With summer coming to an end, there are still so many groups that we could learn about and serve in our community for our Summer of Kindness. But, there was one in particular, that I know kids my have not really been exposed too: foster and adopted kids.
In full disclosure, I actually have struggled with how to talk to my kids about the experiences of foster children because the situations these kids face are not only foreign to my children, but also really scary. In a way, by talking about the realities foster kids face means I have to break the bubble of safety and happiness I've created around my kids. Especially when it comes to us, their parents.
The potential that my husband or I could get sick, get hurt, or even die is not one we've talked much about. And, while we've talked about different types of families - my family for example is the epitome of untraditional - they've never really internalized it from the perspective that it could happen to them.
By tackling this topic, I knew that this artificial sense of safety was about to be burst. Or at least a little of the air was going to be taken out of the bubble I created. I have always wanted my children to feel safe, secure, and stable. I never wanted them to question that their father and I would separate, that they wouldn't have enough money to eat, or that they could ever become foster kids themselves.
So, I've procrastinated on this kindness activity a bit because I wanted to maintain this bubble around them.
My a-ha moment came when it dawned on me that I could have this conversation with them while also reinforcing their sense of safety.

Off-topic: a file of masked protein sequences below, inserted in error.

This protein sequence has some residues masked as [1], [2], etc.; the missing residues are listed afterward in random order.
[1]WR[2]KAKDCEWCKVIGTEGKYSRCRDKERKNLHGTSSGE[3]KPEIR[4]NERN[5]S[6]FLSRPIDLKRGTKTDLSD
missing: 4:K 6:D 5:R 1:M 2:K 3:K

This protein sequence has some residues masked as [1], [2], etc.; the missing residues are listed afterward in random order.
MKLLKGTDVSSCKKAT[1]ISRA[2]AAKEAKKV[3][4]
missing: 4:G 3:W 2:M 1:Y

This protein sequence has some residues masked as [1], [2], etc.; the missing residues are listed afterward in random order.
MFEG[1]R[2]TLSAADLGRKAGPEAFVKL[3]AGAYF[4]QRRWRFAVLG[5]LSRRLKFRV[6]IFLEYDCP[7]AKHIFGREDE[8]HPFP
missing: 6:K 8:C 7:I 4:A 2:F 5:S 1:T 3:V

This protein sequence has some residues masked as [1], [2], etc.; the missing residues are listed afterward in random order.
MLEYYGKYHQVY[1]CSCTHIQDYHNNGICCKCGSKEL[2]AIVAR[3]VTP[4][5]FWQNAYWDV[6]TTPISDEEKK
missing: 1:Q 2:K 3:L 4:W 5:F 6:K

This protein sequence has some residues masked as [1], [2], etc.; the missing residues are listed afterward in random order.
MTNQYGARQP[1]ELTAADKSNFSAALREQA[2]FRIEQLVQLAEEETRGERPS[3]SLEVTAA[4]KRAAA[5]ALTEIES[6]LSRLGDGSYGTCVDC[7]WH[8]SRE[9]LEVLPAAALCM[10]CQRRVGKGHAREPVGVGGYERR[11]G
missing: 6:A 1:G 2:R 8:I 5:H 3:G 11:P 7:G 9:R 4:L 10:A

I realized they could learn about and empathize with other kids and also still feel secure in their own life. The question was how. I started where I often do by researching. Step 1 in my Roadmap for Creating Kid Activists are Parents, Prepare! Naturally, this is what I did.
Based on my research and small, starter conversations I had with my kids, I started to get clearer on what I wanted my kids to get out of this activity.
I wanted them to understand the experience of foster kids and discover ways they could help them, even though this conversation could scare them a little bit.
I wanted them to walk away with a definition of "family" that is defined as a group of people who take care of and love each other no matter what. And, not defined as a group of homogenous people who look like each other with a mom, dad, and kids.
The second objective here is the key to helping my kids build an understanding and appreciation for all the different types of families out there, while also reinforcing their safety and security through a recognition of all those in our family who love and care for them.
Here's how it came down in our household.
We were reading the wonderful book Barefoot Book of Children one night and there was a page in there about families. I had forgotten about this page and it mentioned foster parents. Before my son moved on from this page, I asked him if he had any questions. He said, "mom, what is a foster parent?"
Perfect lay up!!